Two workers at the damaged Fukushima Daiichi plant have reportedly been exposed to radiation amounts exceeding the safety limit set by the government.
According to tests on two control room operators conducted by the National Institute of Radiology Sciences, a worker in his 30s internally absorbed an estimated 218 to 580 millisieverts of radiation, while another worker in his 40s received between 200 and 570 millisieverts. Most of the radiation, the institute said, was in the men’s thyroid glands. The two men are reported not to be showing immediate health problems.
An earlier test suggested the younger man received about 74 millisieverts of external radiation and the other about 89 millisieverts.
Shortly after the accident began, the Japanese government raised the radiation limit for workers at the site from 100 millisieverts to 250 millisieverts.
Plant operator Tokyo Electric Power Co (Tepco) said that safety measures, such as wearing protective clothing and masks, just after the accident may have been inadequate. It wants to conduct detailed tests on some 150 workers involved in similar operations to the two men.
Workers in protective suits are currently working in hot and humid conditions within the reactor buildings. Two workers have been treated for dehydration, while a further nine have suffered from heatstroke. Tepco is advising workers to wear vests containing cooling gels underneath their protective suits. As the summer weather arrives, conditions for the workers are likely to get tougher.
There are now some 105,000 tonnes of water across the six reactor units at the Fukushima Daiichi site: in reactor building basements, turbine building basements and trenches. The 14,000 tonnes of this at units 5 and 6 is uncontaminated, but much of the remainder presents a serious radiological hazard. The continued pumping of water to cool the reactors and recent heavy rain has exacerbated the problem of flooding.
Tepco is set to start operations on 15 June to filter the highly radioactive water. It has now begun testing the filtering system. However, the company warned that, in the worst case scenario, highly radioactive water that has built up in a trench at unit 2 could overflow by 20 June, or even sooner if there is more heavy rain.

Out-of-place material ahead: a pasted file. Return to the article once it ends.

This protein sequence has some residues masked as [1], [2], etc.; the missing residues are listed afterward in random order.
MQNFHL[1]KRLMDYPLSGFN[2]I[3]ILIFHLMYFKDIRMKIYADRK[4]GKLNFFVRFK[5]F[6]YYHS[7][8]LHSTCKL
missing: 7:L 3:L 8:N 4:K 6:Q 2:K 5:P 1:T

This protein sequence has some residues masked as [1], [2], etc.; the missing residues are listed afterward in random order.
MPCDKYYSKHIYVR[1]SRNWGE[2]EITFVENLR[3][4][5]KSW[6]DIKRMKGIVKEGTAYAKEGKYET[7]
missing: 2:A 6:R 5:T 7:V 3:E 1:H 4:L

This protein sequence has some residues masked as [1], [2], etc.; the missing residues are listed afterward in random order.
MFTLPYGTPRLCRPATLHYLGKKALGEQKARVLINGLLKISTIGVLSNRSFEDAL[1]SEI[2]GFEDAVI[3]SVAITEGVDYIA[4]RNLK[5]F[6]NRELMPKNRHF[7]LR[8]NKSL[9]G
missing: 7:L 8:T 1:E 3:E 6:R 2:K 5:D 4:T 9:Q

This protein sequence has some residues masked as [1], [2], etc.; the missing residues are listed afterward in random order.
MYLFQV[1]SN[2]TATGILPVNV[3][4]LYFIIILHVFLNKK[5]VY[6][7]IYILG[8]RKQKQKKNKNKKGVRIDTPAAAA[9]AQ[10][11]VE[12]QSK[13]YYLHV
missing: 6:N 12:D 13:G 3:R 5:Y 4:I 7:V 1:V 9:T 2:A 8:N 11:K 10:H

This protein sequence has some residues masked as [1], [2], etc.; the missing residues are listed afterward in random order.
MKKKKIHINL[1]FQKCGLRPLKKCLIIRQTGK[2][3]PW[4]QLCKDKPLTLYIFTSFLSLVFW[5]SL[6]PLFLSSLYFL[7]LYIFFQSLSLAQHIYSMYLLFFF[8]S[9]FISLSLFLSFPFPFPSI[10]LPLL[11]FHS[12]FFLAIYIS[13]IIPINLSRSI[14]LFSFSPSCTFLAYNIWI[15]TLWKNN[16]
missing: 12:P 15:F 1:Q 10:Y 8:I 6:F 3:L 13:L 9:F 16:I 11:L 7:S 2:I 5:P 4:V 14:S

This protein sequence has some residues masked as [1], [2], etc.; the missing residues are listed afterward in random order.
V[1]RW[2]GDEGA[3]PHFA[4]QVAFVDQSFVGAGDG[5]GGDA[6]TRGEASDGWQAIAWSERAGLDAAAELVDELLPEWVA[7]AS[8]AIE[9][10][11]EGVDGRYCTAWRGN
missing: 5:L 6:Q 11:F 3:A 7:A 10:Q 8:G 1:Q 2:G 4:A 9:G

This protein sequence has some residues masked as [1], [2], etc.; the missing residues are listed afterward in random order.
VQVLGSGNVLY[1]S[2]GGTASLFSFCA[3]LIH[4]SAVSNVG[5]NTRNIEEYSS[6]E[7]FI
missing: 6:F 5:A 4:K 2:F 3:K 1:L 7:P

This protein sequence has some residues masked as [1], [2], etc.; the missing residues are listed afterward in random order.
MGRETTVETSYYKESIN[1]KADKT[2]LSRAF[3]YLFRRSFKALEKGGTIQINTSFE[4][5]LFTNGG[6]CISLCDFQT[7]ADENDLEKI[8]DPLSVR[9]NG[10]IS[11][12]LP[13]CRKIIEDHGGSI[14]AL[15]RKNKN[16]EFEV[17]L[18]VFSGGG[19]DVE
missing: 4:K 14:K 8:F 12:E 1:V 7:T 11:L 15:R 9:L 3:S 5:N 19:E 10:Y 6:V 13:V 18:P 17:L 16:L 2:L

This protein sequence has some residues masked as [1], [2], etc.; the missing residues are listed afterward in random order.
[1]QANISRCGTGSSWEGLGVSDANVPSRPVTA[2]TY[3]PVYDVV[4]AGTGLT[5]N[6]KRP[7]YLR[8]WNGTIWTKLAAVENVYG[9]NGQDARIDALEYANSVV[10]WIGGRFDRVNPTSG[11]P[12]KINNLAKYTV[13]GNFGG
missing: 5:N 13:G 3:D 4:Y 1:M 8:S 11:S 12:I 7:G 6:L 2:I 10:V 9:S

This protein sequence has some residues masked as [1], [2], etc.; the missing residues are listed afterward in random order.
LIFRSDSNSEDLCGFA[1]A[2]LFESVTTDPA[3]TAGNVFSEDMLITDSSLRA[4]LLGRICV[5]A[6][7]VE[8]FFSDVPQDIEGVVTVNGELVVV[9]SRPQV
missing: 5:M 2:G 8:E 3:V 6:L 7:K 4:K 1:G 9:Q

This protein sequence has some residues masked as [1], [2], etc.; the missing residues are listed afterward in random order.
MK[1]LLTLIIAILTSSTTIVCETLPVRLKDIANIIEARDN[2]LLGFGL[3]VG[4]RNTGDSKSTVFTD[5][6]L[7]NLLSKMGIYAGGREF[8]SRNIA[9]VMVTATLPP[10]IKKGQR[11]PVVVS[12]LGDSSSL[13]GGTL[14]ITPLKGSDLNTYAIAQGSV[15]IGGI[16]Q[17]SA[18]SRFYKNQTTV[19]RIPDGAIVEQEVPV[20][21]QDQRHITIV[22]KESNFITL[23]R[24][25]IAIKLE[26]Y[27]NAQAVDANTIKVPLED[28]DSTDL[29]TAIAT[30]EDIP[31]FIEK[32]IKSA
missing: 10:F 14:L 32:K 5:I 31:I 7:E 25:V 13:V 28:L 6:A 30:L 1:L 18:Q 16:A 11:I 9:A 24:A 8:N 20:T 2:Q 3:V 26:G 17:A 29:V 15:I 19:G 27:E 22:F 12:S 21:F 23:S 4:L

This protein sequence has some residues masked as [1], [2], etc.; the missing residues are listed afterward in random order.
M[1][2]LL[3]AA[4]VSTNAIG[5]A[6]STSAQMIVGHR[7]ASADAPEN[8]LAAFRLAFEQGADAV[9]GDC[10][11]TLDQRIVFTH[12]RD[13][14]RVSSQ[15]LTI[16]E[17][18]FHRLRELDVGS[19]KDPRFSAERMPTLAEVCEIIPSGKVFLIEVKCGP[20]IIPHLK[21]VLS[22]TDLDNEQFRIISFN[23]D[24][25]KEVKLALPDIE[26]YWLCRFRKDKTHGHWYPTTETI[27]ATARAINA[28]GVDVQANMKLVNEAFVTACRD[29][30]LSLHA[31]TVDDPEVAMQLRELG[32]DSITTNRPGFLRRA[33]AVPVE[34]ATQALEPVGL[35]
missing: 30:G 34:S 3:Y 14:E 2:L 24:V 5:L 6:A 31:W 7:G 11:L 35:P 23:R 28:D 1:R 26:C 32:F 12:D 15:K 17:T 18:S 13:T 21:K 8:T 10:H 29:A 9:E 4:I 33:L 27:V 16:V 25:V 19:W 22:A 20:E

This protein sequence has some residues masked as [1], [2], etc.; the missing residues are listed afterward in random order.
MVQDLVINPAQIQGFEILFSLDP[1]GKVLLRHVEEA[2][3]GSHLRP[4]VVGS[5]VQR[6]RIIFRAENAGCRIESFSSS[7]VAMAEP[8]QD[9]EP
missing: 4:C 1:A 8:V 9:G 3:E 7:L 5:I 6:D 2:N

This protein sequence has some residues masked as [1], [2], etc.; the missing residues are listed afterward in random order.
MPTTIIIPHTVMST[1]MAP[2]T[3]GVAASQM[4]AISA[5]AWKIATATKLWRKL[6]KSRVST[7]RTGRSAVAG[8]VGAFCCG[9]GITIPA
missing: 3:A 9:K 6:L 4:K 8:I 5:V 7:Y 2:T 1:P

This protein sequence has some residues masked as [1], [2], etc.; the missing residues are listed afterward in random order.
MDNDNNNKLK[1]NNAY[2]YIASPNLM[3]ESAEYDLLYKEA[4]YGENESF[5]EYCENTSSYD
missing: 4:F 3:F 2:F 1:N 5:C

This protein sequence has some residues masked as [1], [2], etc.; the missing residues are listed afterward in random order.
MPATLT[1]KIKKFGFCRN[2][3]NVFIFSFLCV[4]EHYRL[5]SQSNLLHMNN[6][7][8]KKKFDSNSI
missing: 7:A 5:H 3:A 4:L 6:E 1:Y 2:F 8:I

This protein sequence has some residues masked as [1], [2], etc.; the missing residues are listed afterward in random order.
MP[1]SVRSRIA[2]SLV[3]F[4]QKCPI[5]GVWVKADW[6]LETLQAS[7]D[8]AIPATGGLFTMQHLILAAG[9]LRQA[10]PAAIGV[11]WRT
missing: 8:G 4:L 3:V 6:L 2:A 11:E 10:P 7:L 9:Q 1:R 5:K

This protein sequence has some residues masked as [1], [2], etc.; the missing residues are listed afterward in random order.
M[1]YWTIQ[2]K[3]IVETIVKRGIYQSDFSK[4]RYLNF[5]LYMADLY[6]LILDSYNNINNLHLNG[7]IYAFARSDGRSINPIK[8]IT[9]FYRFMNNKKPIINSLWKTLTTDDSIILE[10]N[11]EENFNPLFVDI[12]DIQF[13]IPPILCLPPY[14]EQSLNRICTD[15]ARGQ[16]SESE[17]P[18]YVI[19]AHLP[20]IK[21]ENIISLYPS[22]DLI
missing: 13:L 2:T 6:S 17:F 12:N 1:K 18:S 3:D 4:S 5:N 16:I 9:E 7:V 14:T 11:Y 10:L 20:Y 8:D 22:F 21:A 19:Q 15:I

The utility plans to treat 1200 tonnes of water daily at a storage facility and transfer the water to temporary tanks. The treated water will then be used to cool the damaged reactors. Tepco has already set up tanks for 13,000 tonnes of filtered water and will increase storage capacity by 20,000 tonnes per month.
A total of 370 tanks with a combined capacity of over 40,000 tonnes will be installed at Fukushima Daiichi. 170 of the tanks will have a capacity to store 120 tonnes of water, while the remaining 200 tanks can store 100 tonnes. The first two such tanks arrived were delivered to the site on 4 June.
Steam and radiation
Steam has been found to be escaping from the basement of unit 1 of the damaged Fukushima Daiichi plant into the first floor of its reactor building. Radiation levels in the vicinity are very high.
Tepco reported that a remote-controlled robot surveying the first floor of the reactor building of unit 1 discovered the steam leak on 3 June. The steam - coming through a hole in the floor through which a pipe passes - is thought to be from water at a temperature of some 50°C that has built up in the basement of the reactor building.
Radiation levels in the area near the leaking steam were found to be between 3000 and 4000 millisieverts - the highest level detected in the air at the plant so far. However, Tepco said that it does not expect the high radiation level to affect ongoing work in the unit as it is confined to a limited section of the reactor building, where workers do not yet need to enter.
The discovery of the steam and high radiation level further confirms that the reactor pressure vessel and containment vessel have been damaged by molten fuel in the unit.
Tepco said that the pressure inside the reactor vessel of unit 1 is now only slightly higher than the outside atmospheric pressure. Measurements from a new pressure gauge installed on 3 June showed that the internal pressure was just 1.26 atmospheres. The utility said that this proves that air inside the reactor is escaping. It also plans to install new gauges at units 2 and 3, where large-scale fuel melts are also suspected, to check their pressures.
Researched and written
by World Nuclear News